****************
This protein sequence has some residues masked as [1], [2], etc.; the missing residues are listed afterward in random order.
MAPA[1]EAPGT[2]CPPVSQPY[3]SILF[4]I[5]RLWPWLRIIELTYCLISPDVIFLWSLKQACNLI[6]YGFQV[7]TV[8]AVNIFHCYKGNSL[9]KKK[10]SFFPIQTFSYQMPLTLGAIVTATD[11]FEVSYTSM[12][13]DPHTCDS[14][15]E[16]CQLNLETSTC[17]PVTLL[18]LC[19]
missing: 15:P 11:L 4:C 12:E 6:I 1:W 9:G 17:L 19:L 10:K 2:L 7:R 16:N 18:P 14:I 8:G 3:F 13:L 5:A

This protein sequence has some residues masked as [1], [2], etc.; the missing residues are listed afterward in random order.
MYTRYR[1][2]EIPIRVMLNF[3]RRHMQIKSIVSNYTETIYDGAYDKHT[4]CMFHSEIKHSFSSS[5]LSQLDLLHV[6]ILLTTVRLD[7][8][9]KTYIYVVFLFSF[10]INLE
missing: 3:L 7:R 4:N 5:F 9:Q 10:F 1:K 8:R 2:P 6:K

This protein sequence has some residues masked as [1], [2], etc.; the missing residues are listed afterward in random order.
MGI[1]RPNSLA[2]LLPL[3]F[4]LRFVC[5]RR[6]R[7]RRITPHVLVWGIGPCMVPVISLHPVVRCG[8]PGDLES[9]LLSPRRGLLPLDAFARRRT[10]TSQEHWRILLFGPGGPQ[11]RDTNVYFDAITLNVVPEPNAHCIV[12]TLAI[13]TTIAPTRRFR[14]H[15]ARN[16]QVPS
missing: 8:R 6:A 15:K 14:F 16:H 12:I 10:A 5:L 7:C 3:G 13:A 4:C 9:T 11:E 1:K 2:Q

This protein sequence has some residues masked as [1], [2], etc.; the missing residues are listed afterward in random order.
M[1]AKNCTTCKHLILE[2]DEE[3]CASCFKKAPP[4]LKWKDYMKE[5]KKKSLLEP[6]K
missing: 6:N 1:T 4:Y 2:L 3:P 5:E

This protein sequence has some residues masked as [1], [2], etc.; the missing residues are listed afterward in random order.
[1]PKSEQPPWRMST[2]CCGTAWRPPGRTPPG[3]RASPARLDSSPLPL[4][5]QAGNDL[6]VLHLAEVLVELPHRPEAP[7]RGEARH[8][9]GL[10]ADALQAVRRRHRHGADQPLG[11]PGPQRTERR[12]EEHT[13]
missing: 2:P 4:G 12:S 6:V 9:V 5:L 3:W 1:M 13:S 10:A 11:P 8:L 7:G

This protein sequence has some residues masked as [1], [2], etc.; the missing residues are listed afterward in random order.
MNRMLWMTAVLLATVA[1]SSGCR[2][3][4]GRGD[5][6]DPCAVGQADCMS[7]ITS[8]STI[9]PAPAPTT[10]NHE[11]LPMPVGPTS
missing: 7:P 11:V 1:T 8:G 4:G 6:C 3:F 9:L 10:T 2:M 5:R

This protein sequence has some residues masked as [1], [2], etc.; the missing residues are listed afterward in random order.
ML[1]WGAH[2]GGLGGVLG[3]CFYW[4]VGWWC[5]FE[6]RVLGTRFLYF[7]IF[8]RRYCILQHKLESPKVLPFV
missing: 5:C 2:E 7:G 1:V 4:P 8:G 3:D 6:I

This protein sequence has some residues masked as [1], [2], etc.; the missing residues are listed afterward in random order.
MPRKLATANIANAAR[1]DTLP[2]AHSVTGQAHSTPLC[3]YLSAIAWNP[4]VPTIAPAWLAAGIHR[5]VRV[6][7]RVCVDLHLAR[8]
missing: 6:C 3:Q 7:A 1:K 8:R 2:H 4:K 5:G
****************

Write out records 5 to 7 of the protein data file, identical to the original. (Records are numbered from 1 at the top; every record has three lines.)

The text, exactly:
This protein sequence has some residues masked as [1], [2], etc.; the missing residues are listed afterward in random order.
[1]PKSEQPPWRMST[2]CCGTAWRPPGRTPPG[3]RASPARLDSSPLPL[4][5]QAGNDL[6]VLHLAEVLVELPHRPEAP[7]RGEARH[8][9]GL[10]ADALQAVRRRHRHGADQPLG[11]PGPQRTERR[12]EEHT[13]
missing: 2:P 4:G 12:S 6:V 9:V 5:L 3:W 1:M 13:S 10:A 11:P 8:L 7:G

This protein sequence has some residues masked as [1], [2], etc.; the missing residues are listed afterward in random order.
MNRMLWMTAVLLATVA[1]SSGCR[2][3][4]GRGD[5][6]DPCAVGQADCMS[7]ITS[8]STI[9]PAPAPTT[10]NHE[11]LPMPVGPTS
missing: 7:P 11:V 1:T 8:G 4:G 6:C 3:F 9:L 10:T 2:M 5:R

This protein sequence has some residues masked as [1], [2], etc.; the missing residues are listed afterward in random order.
ML[1]WGAH[2]GGLGGVLG[3]CFYW[4]VGWWC[5]FE[6]RVLGTRFLYF[7]IF[8]RRYCILQHKLESPKVLPFV
missing: 5:C 2:E 7:G 1:V 4:P 8:G 3:D 6:I